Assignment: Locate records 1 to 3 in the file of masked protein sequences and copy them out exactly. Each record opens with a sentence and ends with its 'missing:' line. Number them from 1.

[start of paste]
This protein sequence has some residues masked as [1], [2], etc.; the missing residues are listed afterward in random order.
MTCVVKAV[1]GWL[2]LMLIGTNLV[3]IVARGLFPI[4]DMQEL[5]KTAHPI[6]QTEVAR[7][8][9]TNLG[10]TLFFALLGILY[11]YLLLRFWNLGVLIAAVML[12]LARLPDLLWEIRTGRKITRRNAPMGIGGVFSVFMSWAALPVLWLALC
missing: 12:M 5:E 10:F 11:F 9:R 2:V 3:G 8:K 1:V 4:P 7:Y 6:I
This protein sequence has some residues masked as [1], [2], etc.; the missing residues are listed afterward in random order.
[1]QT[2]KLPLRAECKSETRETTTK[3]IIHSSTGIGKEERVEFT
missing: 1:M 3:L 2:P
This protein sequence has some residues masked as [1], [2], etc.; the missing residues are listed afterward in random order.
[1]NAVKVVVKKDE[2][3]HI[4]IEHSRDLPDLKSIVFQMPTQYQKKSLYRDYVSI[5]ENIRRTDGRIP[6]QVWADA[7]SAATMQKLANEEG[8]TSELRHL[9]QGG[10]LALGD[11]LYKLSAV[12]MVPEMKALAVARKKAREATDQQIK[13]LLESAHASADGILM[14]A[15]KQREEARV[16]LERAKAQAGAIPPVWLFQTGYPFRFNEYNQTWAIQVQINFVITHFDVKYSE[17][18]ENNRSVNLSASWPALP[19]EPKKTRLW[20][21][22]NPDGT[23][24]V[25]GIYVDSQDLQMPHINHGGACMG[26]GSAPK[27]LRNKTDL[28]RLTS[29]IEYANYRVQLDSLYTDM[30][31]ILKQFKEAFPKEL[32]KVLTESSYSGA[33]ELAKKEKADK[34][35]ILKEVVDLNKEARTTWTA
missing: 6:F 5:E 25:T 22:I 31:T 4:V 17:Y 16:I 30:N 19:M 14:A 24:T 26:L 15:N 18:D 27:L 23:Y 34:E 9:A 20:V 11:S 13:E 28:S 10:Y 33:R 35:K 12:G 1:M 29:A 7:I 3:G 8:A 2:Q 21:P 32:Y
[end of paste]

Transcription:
This protein sequence has some residues masked as [1], [2], etc.; the missing residues are listed afterward in random order.
MTCVVKAV[1]GWL[2]LMLIGTNLV[3]IVARGLFPI[4]DMQEL[5]KTAHPI[6]QTEVAR[7][8][9]TNLG[10]TLFFALLGILY[11]YLLLRFWNLGVLIAAVML[12]LARLPDLLWEIRTGRKITRRNAPMGIGGVFSVFMSWAALPVLWLALC
missing: 12:M 5:E 10:F 11:F 9:R 2:V 3:G 8:K 1:V 4:P 7:Y 6:I
This protein sequence has some residues masked as [1], [2], etc.; the missing residues are listed afterward in random order.
[1]QT[2]KLPLRAECKSETRETTTK[3]IIHSSTGIGKEERVEFT
missing: 1:M 3:L 2:P
This protein sequence has some residues masked as [1], [2], etc.; the missing residues are listed afterward in random order.
[1]NAVKVVVKKDE[2][3]HI[4]IEHSRDLPDLKSIVFQMPTQYQKKSLYRDYVSI[5]ENIRRTDGRIP[6]QVWADA[7]SAATMQKLANEEG[8]TSELRHL[9]QGG[10]LALGD[11]LYKLSAV[12]MVPEMKALAVARKKAREATDQQIK[13]LLESAHASADGILM[14]A[15]KQREEARV[16]LERAKAQAGAIPPVWLFQTGYPFRFNEYNQTWAIQVQINFVITHFDVKYSE[17][18]ENNRSVNLSASWPALP[19]EPKKTRLW[20][21][22]NPDGT[23][24]V[25]GIYVDSQDLQMPHINHGGACMG[26]GSAPK[27]LRNKTDL[28]RLTS[29]IEYANYRVQLDSLYTDM[30][31]ILKQFKEAFPKEL[32]KVLTESSYSGA[33]ELAKKEKADK[34][35]ILKEVVDLNKEARTTWTA
missing: 6:F 5:E 25:T 22:I 31:T 4:V 17:Y 16:I 30:N 19:M 14:A 24:T 26:L 15:N 18:D 27:L 23:Y 34:E 9:A 20:V 11:S 13:E 28:S 10:Y 33:R 35:K 12:G 1:M 29:A 7:I 3:G 8:A 2:Q 21:P 32:Y